back. I was also keen to tell him all about the 'big one'. Rory was ensconced
in his favourite pool just opposite where the track leaves the river. As I gingerly
crossed over the slippery tail of the rapids above, he waded out of the pool.
Then he bent down and held out something as I got closer. It was a stick.
"What's that, your only catch today?" I politely enquired.
"It's my fish, smartass," he replied.
"Doesn't look much like a fish to me. Are you sure you haven't been on the whisky already?"
"Yeah, yeah," replied Rory, "it is the size of the rainbow I caught right
here one hour ago. Thirty-one inches and twelve pounds. So beat that!"
Well it was my pleasure to inform him that although I could not beat his fish,
I could certainly match it. We sat down and told each other the story of our
big fish. It did not take long to work out that we were each catching our 12 lb
fish at around the same time but 2 kilometres apart. Unfortunately for Rory,
he did not have his camera with him and had to rely on his stick for proof.
Since then, among those who know the story, he is always asked - 'caught
any good sticks lately?'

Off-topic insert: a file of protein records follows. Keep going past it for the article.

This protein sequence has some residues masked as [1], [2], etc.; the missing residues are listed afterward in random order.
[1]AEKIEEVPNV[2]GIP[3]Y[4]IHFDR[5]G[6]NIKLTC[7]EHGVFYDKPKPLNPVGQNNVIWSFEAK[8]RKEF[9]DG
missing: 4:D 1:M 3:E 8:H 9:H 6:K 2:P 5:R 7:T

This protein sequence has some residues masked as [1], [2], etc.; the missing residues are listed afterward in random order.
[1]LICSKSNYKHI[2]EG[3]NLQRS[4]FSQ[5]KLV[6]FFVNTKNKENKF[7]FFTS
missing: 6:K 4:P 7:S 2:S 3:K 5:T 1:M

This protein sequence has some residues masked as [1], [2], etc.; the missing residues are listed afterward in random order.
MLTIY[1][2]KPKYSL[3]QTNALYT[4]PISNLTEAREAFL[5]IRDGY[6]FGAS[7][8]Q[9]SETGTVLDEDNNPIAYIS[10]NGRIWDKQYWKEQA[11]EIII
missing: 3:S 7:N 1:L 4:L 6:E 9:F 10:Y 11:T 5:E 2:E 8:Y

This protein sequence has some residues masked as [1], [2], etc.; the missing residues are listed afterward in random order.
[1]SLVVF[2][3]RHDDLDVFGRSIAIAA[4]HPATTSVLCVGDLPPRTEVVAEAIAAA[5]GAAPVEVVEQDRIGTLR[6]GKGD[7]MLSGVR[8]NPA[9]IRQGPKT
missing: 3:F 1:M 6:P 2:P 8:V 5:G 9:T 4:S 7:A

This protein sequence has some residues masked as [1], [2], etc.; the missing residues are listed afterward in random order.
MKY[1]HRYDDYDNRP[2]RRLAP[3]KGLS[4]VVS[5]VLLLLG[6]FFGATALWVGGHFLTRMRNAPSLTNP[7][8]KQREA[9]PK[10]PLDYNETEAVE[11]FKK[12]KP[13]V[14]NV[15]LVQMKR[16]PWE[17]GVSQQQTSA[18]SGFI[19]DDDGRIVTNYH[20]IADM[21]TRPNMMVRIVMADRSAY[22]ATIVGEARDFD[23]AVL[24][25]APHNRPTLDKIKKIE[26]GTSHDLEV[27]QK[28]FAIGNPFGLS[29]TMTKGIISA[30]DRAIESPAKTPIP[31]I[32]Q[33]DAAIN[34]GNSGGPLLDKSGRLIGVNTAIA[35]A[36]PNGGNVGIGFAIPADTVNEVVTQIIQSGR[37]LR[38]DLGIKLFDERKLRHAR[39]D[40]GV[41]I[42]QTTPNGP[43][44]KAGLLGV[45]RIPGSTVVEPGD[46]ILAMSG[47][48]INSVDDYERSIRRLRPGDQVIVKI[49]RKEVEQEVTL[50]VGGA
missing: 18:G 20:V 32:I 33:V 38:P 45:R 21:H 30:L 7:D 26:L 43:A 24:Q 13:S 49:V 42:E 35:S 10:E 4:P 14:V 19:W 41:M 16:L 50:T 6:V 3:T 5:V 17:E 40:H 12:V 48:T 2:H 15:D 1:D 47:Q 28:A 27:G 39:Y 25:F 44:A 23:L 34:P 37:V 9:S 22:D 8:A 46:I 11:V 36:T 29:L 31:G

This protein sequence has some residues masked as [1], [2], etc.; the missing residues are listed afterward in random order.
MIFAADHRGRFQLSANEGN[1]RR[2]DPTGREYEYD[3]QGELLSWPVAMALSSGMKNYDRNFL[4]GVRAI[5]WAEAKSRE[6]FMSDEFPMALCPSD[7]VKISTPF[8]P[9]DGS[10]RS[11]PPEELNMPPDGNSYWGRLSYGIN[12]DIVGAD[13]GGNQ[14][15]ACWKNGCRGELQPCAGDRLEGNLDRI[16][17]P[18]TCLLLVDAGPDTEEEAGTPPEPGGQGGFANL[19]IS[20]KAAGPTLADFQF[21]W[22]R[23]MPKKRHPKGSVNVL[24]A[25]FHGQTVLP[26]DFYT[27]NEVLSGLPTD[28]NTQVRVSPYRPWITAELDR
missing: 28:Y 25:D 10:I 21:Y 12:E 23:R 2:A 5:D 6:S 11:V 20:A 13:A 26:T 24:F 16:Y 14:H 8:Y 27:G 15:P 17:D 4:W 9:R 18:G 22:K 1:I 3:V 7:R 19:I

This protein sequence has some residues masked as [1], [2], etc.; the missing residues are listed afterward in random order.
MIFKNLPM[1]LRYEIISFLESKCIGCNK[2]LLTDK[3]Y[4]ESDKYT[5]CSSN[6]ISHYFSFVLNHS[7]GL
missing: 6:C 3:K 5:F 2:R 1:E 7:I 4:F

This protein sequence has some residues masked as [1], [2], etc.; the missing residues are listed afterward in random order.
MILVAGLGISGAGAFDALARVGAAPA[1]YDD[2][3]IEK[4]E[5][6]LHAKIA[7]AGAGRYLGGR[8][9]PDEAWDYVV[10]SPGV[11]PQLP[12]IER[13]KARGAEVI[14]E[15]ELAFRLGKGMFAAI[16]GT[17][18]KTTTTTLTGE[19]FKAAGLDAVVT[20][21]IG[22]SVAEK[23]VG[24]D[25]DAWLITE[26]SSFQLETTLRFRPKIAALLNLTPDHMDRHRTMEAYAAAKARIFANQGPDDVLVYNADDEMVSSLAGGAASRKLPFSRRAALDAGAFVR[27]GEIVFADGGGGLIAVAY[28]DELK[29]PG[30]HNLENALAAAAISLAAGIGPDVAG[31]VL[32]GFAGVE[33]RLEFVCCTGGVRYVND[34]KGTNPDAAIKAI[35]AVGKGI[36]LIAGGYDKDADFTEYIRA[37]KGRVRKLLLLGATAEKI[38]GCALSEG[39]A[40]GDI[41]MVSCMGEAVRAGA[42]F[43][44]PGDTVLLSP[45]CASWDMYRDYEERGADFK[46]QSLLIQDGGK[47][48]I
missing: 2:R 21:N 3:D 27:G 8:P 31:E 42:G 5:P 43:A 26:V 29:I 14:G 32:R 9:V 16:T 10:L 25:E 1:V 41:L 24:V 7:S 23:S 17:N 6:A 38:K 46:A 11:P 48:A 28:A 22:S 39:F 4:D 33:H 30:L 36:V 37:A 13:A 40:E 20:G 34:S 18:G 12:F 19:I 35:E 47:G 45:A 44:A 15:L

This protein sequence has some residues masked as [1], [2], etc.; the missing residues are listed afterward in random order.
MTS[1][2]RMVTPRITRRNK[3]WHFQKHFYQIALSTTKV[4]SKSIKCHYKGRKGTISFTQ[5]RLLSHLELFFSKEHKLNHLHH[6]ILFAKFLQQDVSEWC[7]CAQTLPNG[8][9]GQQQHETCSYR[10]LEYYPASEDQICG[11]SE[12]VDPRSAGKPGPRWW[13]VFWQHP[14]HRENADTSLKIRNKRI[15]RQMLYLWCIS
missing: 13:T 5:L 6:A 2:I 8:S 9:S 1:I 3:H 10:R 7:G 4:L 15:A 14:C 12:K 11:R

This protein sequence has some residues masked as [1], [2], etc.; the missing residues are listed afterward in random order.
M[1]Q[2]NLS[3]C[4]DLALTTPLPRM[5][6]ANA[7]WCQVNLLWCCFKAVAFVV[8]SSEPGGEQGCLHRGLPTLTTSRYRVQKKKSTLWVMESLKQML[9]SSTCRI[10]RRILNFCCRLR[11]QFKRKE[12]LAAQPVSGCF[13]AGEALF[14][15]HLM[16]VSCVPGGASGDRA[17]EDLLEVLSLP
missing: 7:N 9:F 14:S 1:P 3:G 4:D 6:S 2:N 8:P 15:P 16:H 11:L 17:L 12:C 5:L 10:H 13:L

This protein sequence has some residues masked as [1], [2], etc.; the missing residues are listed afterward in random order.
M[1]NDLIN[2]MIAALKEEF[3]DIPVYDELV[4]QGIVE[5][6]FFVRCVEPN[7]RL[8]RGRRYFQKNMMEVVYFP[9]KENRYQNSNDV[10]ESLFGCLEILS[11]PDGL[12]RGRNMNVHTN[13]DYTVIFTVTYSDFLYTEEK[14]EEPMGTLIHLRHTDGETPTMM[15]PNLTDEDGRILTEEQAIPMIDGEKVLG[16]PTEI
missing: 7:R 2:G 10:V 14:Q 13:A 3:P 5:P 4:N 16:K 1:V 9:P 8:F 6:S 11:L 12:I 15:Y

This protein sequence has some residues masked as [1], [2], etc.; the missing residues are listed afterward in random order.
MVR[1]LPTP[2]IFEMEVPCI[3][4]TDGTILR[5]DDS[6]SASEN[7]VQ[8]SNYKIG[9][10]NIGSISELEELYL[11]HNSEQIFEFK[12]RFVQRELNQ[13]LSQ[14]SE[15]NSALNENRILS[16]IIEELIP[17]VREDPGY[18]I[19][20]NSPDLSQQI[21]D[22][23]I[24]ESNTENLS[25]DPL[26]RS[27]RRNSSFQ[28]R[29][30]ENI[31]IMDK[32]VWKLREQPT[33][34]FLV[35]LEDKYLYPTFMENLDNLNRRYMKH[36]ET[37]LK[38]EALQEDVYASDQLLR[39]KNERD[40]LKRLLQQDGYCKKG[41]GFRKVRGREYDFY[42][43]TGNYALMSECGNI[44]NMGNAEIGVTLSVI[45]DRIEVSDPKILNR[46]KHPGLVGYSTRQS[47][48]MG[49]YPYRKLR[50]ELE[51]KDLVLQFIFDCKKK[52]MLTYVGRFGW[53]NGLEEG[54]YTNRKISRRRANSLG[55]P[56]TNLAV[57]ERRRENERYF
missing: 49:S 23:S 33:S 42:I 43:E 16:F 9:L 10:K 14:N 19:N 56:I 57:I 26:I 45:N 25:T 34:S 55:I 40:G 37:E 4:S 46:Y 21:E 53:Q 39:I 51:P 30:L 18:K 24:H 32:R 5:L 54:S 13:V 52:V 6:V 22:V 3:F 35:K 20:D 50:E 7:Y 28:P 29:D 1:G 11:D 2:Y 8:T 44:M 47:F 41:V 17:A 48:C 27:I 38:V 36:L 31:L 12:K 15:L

Rory had caught his fish in much different water to mine. The pool he loved
was a big slow one, with a papa rock forming the far bank of the forty metre
long pool. The water moved very slowly along the edge of this papa bank and
you just knew that it was deeply undercut. This made it a perfect place to
harbour big trout - cover, depth and food going past their noses. I had
found it a bit slow and boring but Rory, with his more patient approach,
had struck the big time. He only had to cast his fly in at the top of the
current inflow and then just commune with nature as the fly made its
leisurely way through the pool. You could even walk your fly down
the pool and fish the whole pool with just one cast.
When I had fished this pool a few days before, I had tended to lose
concentration as the fly made its way slowly down through the pool.
That was fatal, as the takes in this slow water were very gentle. The
indicator tended to briefly hesitate or just move imperceptibly sideways.
Unless you were concentrating hard, you would miss the take. Rory
disliked casting heavy flies so slow water that only needed light nymphs
suited him fine. Such is the attraction of the Ruakituri - something for
Later on that trip, we decided to make the big effort to tramp to the
Waitangi Falls and briefly fish above the falls - water that was known